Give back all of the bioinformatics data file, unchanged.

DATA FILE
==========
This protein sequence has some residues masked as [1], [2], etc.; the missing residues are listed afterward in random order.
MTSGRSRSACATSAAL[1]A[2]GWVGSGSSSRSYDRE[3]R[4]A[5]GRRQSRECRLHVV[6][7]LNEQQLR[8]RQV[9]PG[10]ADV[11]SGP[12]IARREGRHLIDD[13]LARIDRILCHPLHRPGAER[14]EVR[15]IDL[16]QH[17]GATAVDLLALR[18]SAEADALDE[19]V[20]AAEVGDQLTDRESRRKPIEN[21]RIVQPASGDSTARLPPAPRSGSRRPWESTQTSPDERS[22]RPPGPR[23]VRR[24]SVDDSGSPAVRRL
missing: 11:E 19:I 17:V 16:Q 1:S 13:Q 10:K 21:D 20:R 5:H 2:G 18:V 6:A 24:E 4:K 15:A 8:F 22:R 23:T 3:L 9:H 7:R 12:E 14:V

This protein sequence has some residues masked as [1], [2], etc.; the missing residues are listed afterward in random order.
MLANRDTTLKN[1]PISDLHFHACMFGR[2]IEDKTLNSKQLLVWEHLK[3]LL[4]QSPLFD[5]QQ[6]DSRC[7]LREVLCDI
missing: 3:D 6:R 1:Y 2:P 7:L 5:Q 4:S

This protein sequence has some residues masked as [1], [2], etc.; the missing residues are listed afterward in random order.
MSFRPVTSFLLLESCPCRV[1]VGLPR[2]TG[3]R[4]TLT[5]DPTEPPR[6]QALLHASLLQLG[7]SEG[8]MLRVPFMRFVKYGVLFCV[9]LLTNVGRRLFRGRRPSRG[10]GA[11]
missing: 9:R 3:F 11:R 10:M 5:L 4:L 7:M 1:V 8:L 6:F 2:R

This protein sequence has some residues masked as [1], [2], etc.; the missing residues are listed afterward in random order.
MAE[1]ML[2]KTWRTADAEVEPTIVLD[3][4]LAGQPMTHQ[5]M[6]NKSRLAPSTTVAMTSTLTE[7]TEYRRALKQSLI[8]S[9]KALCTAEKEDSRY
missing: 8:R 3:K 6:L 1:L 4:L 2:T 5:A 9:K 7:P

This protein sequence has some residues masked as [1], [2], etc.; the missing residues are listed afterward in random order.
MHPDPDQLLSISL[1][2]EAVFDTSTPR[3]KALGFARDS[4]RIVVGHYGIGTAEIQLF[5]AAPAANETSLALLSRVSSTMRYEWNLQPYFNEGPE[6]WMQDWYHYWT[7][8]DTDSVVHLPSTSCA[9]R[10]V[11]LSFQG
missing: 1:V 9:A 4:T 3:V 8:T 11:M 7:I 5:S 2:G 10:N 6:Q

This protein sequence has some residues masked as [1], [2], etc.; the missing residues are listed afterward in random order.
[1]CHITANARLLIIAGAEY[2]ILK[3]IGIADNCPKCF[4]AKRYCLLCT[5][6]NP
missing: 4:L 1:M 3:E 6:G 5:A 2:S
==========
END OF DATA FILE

This protein sequence has some residues masked as [1], [2], etc.; the missing residues are listed afterward in random order.
MTSGRSRSACATSAAL[1]A[2]GWVGSGSSSRSYDRE[3]R[4]A[5]GRRQSRECRLHVV[6][7]LNEQQLR[8]RQV[9]PG[10]ADV[11]SGP[12]IARREGRHLIDD[13]LARIDRILCHPLHRPGAER[14]EVR[15]IDL[16]QH[17]GATAVDLLALR[18]SAEADALDE[19]V[20]AAEVGDQLTDRESRRKPIEN[21]RIVQPASGDSTARLPPAPRSGSRRPWESTQTSPDERS[22]RPPGPR[23]VRR[24]SVDDSGSPAVRRL
missing: 11:E 19:I 17:V 16:Q 1:S 13:Q 10:K 21:D 20:R 5:H 2:G 18:V 6:A 24:E 4:K 15:A 8:F 22:R 23:T 3:L 9:H 7:R 12:E 14:V

This protein sequence has some residues masked as [1], [2], etc.; the missing residues are listed afterward in random order.
MLANRDTTLKN[1]PISDLHFHACMFGR[2]IEDKTLNSKQLLVWEHLK[3]LL[4]QSPLFD[5]QQ[6]DSRC[7]LREVLCDI
missing: 3:D 6:R 1:Y 2:P 7:L 5:Q 4:S

This protein sequence has some residues masked as [1], [2], etc.; the missing residues are listed afterward in random order.
MSFRPVTSFLLLESCPCRV[1]VGLPR[2]TG[3]R[4]TLT[5]DPTEPPR[6]QALLHASLLQLG[7]SEG[8]MLRVPFMRFVKYGVLFCV[9]LLTNVGRRLFRGRRPSRG[10]GA[11]
missing: 9:R 3:F 11:R 10:M 5:L 4:L 7:M 1:V 8:L 6:F 2:R

This protein sequence has some residues masked as [1], [2], etc.; the missing residues are listed afterward in random order.
MAE[1]ML[2]KTWRTADAEVEPTIVLD[3][4]LAGQPMTHQ[5]M[6]NKSRLAPSTTVAMTSTLTE[7]TEYRRALKQSLI[8]S[9]KALCTAEKEDSRY
missing: 8:R 3:K 6:L 1:L 4:L 2:T 5:A 9:K 7:P

This protein sequence has some residues masked as [1], [2], etc.; the missing residues are listed afterward in random order.
MHPDPDQLLSISL[1][2]EAVFDTSTPR[3]KALGFARDS[4]RIVVGHYGIGTAEIQLF[5]AAPAANETSLALLSRVSSTMRYEWNLQPYFNEGPE[6]WMQDWYHYWT[7][8]DTDSVVHLPSTSCA[9]R[10]V[11]LSFQG
missing: 1:V 9:A 4:T 3:V 8:T 11:M 7:I 5:S 2:G 10:N 6:Q

This protein sequence has some residues masked as [1], [2], etc.; the missing residues are listed afterward in random order.
[1]CHITANARLLIIAGAEY[2]ILK[3]IGIADNCPKCF[4]AKRYCLLCT[5][6]NP
missing: 4:L 1:M 3:E 6:G 5:A 2:S